Bodhisattva Xuanzang (玄奘菩薩), I have taken one of his remarks as my signature as you can see.
en.wikipedia.org/wiki/Xuanzang
Xuanzang (Chinese: 玄奘; Wade–Giles: Hsüan-tsang; c. 602 – 664)

Sorry for my late reply.


#1010

Bodhisattva Xuanzang (玄奘菩薩), I have taken one of his remarks as my signature as you can see.
en.wikipedia.org/wiki/Xuanzang[/quote]

Well, its good that he travelled to Nalanda and met authentic dharma, and studied logic and dignaga etc. The tibetan buddhists you disparage are a direct continuation of the people at Nalanda.

They spend most of the day debating dharmakirti, dignaga, asanga, and a little bit of prajnaparamita, but it is useless to try to understand shunyata without a thorough understanding of coarser levels of imputation. I think 3 of the 6 main texts studied in Gelugpa monasteries are written by asanga, with heavy reliance of indian commenataries.

I would be interested to learn who Ven.Xuanzang’s indian teachers were


#1011

Indeed, Ven. Xuanzang’s Indian teacher was a great bodhisattva, Śīlabhadra 戒賢論師。
You can read the introduction of Śīlabhadra 戒賢論師, his name is in the wiki.

en.wikipedia.org/wiki/%C5%9A%C4%ABlabhadra
Śīlabhadra
"Śīlabhadra (Sanskrit; traditional Chinese: 戒賢; ; pinyin: Jièxián) (529–645[1]) was a Buddhist monk and philosopher. He is best known as being an abbot of Nālandā monastery in India, as being an expert on Yogācāra teachings, and for being the personal tutor of the Chinese Buddhist monk Xuanzang.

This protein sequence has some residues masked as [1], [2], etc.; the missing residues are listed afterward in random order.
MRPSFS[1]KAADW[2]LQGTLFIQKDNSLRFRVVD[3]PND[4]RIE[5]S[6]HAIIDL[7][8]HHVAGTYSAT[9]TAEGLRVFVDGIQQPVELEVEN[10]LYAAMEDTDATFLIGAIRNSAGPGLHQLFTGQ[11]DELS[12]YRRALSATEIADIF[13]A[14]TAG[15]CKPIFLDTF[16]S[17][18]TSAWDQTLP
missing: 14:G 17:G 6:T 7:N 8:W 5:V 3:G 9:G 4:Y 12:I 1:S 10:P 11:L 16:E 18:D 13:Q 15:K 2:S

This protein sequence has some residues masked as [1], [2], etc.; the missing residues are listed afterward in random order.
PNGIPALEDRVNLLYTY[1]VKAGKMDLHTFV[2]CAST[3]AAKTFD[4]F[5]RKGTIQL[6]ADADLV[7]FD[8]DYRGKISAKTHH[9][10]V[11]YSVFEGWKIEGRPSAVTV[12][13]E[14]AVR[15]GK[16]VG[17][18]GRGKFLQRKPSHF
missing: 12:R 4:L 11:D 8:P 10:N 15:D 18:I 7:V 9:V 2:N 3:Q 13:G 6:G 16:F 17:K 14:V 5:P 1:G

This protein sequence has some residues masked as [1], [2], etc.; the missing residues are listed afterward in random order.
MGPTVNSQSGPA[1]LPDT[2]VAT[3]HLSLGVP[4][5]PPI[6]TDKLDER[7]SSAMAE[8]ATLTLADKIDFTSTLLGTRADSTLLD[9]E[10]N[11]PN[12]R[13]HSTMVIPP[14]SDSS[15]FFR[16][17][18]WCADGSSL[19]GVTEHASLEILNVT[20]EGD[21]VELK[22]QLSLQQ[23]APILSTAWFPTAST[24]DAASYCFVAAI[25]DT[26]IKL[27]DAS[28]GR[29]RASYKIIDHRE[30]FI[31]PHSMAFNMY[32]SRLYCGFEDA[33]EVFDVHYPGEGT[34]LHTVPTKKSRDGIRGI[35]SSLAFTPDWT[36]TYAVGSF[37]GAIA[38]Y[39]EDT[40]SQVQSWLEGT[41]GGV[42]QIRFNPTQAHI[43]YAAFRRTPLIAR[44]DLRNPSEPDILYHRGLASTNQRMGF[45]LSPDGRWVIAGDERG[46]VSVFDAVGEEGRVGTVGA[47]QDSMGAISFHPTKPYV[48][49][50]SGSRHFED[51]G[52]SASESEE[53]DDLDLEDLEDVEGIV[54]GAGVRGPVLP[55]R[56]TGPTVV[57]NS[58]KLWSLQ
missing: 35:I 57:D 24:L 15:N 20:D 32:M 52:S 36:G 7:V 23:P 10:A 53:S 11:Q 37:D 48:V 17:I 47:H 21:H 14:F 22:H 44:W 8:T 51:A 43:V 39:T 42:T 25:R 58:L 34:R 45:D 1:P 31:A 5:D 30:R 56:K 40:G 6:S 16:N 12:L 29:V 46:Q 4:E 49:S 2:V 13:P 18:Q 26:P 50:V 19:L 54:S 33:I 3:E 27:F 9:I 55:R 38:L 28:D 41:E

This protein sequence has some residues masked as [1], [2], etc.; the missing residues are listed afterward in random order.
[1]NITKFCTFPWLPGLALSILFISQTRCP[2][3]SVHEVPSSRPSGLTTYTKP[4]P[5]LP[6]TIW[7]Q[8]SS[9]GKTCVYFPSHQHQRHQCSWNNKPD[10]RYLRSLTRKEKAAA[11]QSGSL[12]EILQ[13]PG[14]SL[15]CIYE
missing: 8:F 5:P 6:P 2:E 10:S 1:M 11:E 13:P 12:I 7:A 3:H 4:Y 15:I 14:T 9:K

Xuanzang records the number of teachers at Nālandā as being around 1510.[7] Of these, approximately 1000 were able to explain 20 collections of sūtras and śāstras, 500 were able to explain 30 collections, and only 10 teachers were able to explain 50 collections.[7] Xuanzang was among the few who were able to explain 50 collections or more.[7] At this time, only the abbot Śīlabhadra had studied all the major collections of sūtras and śāstras at Nālandā.[7]
Xuanzang was tutored in the Yogācāra teachings by Śīlabhadra for several years at Nālandā. Upon his return from India, Xuanzang brought with him a wagon-load of Buddhist texts, including important Yogācāra works such as the Yogācārabhūmi-śastra.[8] In total, Xuanzang had procured 657 Buddhist texts from India.[4] Upon his return to China, he was given government support and many assistants for the purpose of translating these texts into Chinese
.”

Yogacarabhumi-sastra
en.wikipedia.org/wiki/Yogacarabhumi-sastra

The leader of Nalanda, Śīlabhadra taught this shastra to Xuanzang and other audiences three times in nine or fifteen months. The Xuanzang version consists of one hundred fascicles (juan), and was translated into Chinese between 646-648 CE at Hongfu Monastery (Chinese: 弘福寺) and Dacien Monastery (Chinese:大慈恩寺).

It’s good that you’re interested in ancient great masters.
The Yogācārabhūmi-śāstra 《瑜伽師地論》is a very heavy study, which explains Buddhist teachings in extremely great details!